Изображения страниц

guilty conscience, and amid the cries of ruined widows and orphans.

I know not one real advantage that the rich have over the poor, except the power of doing good to others; but this is an advantage which God hath not given wicked men the grace to make use of. The wealth acquired by evil means was never employed to good ends: for that would be to divide the kingdom of Satan against itself. Whatever hath been gained by fraud, avarice, oppression, and the like, must be preserved and increased by the same methods.

I shall add but one thing more upon this head, which I hope will convince you, that God (whose thoughts are not as our thoughts) never intended riches or power to be necessary for the happiness of mankind in this life; because it is certain, that there is not one single good quality of the mind absolutely necessary to obtain them, where men are resolved to be rich at any rate; neither honour, justice, temperance, wisdom, religion, truth, nor learning; for a slight acquaintance of the world will inform us, that there have been many instances of men, in all ages, who have arrived at great possessions and great dignities, by cunning, fraud, or flattery, without any of these, or any other virtues that can be named. Now, if riches and greatness were such blessings, that good men without them could not have their share of happiness in this life; how cometh it to pass, that God should suffer them to be often dealt to the worst, and most profligate of mankind; that they should be generally procured by the most abominable means, and applied to the basest and most wicked uses? This ought not to be conceived of a just, a merciful, a wise, and almighty Being. We must therefore conclude, that wealth

and power are in their own nature, at best, but things indifferent, and that a good man may be equally happy without them; provided that he hath a sufficiency of the common blessings of human life to answer all the reasonable and virtuous demands of nature, which his industry will provide, and sobriety will prevent his wanting.Agur's prayer, with the reasons of his wish, are full to this purpose: "Give me neither poverty nor riches. Feed me with food convenient for me; lest I be full and deny thee, and say, Who is the Lord? or lest I be poor and steal, and take the name of my God in vain."

From what hath been said, I shall, in the second place, offer some considerations, that may be useful for your practice.

And here, I shall apply myself chiefly to those of the lower sort, for whose comfort and satisfaction this discourse is principally intended. For, having observed the great sin of those who do not abound in wealth, to be that of murmuring and repining, that God hath dealt his blessings unequally to the sons of men, I thought it would be of great use to remove out of your minds so false and wicked an opinion, by showing that your condition is really happier than most of you imagine.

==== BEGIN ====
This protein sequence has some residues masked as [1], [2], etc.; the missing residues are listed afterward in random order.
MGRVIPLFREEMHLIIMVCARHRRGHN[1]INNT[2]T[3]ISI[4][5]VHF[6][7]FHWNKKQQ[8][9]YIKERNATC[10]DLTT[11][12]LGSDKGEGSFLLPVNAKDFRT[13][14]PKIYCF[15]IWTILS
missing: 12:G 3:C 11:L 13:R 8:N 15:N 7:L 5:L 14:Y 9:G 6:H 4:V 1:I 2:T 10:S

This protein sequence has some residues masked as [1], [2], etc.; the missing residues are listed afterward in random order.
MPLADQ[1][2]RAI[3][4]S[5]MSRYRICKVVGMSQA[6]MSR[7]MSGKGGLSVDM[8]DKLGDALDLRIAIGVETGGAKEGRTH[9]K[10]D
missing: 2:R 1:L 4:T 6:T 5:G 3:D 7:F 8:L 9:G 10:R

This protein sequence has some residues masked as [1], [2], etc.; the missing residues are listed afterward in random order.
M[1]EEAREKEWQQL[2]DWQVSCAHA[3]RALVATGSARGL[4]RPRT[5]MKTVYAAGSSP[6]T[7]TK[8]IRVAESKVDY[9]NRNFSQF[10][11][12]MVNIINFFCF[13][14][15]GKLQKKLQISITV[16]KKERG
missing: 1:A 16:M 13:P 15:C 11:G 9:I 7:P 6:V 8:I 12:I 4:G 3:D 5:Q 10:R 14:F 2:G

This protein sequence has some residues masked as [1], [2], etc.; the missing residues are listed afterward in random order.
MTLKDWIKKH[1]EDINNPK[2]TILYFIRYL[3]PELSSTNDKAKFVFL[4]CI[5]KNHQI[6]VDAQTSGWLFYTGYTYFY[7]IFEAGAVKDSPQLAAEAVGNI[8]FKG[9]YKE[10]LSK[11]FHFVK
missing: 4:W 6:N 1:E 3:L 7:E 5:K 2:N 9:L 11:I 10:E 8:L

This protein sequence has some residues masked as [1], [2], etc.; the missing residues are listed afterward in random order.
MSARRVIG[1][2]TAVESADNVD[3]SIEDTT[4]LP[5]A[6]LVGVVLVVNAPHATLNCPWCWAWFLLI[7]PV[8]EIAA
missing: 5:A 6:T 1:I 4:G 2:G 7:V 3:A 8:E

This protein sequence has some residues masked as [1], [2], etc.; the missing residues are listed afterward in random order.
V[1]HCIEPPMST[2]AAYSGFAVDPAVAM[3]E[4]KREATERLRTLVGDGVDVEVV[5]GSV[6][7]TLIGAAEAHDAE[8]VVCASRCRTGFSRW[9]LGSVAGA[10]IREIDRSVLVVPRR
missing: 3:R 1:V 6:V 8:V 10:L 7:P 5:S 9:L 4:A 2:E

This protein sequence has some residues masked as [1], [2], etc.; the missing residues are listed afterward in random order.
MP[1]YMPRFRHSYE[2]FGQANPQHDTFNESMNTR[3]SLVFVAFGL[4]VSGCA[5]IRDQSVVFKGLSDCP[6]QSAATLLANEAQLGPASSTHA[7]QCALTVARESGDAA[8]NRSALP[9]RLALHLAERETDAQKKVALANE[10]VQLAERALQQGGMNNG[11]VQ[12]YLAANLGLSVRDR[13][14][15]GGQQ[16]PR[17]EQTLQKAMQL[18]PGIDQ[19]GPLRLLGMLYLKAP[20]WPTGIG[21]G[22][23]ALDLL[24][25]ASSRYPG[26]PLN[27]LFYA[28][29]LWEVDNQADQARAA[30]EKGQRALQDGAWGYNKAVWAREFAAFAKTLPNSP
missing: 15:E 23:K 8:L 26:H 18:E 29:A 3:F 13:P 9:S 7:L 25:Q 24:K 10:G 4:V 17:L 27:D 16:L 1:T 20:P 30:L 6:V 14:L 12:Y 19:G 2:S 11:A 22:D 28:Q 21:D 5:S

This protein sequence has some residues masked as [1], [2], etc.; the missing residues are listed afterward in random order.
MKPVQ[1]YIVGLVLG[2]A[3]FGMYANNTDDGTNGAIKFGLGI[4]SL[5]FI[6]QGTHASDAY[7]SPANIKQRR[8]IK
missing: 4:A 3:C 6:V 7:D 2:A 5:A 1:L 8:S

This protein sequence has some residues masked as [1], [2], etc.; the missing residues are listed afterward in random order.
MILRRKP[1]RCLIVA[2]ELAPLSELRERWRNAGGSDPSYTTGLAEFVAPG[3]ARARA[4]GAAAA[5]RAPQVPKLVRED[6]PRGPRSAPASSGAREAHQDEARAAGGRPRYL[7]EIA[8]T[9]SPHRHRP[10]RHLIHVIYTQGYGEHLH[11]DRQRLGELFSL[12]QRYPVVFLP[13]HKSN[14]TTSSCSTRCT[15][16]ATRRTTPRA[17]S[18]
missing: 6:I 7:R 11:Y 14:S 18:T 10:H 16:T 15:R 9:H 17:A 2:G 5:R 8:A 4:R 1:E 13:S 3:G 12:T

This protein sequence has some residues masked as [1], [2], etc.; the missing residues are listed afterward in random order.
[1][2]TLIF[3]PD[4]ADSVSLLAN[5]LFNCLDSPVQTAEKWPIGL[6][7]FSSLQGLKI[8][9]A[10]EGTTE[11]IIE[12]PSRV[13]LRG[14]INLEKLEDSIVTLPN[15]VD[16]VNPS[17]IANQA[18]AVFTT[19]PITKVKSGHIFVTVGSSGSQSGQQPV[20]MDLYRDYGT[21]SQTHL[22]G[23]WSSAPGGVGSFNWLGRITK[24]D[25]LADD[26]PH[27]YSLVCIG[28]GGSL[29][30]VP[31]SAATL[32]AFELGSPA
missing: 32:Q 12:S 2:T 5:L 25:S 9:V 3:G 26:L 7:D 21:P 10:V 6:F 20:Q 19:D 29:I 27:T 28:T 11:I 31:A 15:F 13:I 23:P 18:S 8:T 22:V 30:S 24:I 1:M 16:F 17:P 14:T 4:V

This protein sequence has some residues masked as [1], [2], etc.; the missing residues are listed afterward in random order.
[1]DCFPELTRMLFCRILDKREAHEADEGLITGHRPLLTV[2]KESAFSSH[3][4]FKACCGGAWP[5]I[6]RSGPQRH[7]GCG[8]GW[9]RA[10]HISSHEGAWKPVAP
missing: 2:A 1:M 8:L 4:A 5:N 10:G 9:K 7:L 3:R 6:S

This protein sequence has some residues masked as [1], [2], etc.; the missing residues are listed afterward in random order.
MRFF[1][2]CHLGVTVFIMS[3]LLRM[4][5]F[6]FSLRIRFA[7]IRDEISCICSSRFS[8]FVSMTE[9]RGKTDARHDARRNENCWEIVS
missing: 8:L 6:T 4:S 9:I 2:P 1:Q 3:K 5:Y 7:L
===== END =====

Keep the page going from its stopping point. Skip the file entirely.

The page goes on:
First, therefore, it hath been always agreed in the world, that the present happiness of mankind consisted in the ease of our body, and the quiet of our mind; but, from what hath been already said, it plainly appears, that neither wealth nor power do in any sort contribute to either of these two blessings. If, on the contrary, by multiply ing our desires, they increase our discontents; if they destroy our health, gall us with painful dis

eases, and shorten our life; if they expose us to hatred, to envy, to censure, to a thousand temptations, it is not easy to see why a wise man should make them his choice, for their own sake, al

though it were in his power. Would any of you who are in health and strength of body, with moderate food and raiment, earned by your own labour, rather choose to be in the rich man's bed, under the torture of the gout, unable to take your natural rest, or natural nourishment, with the additional load of a guilty conscience, reproaching you for injustice, oppressions, covetousness and fraud? No; but you would take the riches and power, and leave behind the inconveniencies that attend them; and so would every man living. But that is more than our share, and God never intended this world for such a place of rest as we would make it; for the scripture assureth us that it was only designed as a place of trial. Nothing is more frequent than a man to wish himself in another's condition; yet he seldom doth it without some reserve: he would not be so old; he would not be so sickly; he would not be so cruel; he would not be so insolent; he would not be so vicious; he would not be so oppressive, so griping, and so on. Whence it is plain, that, in their own judgment, men are not so unequally dealt with as they would at first sight imagine; for if I would not change my condition with another man, without any exception or reservation at all, I am in reality more happy than he.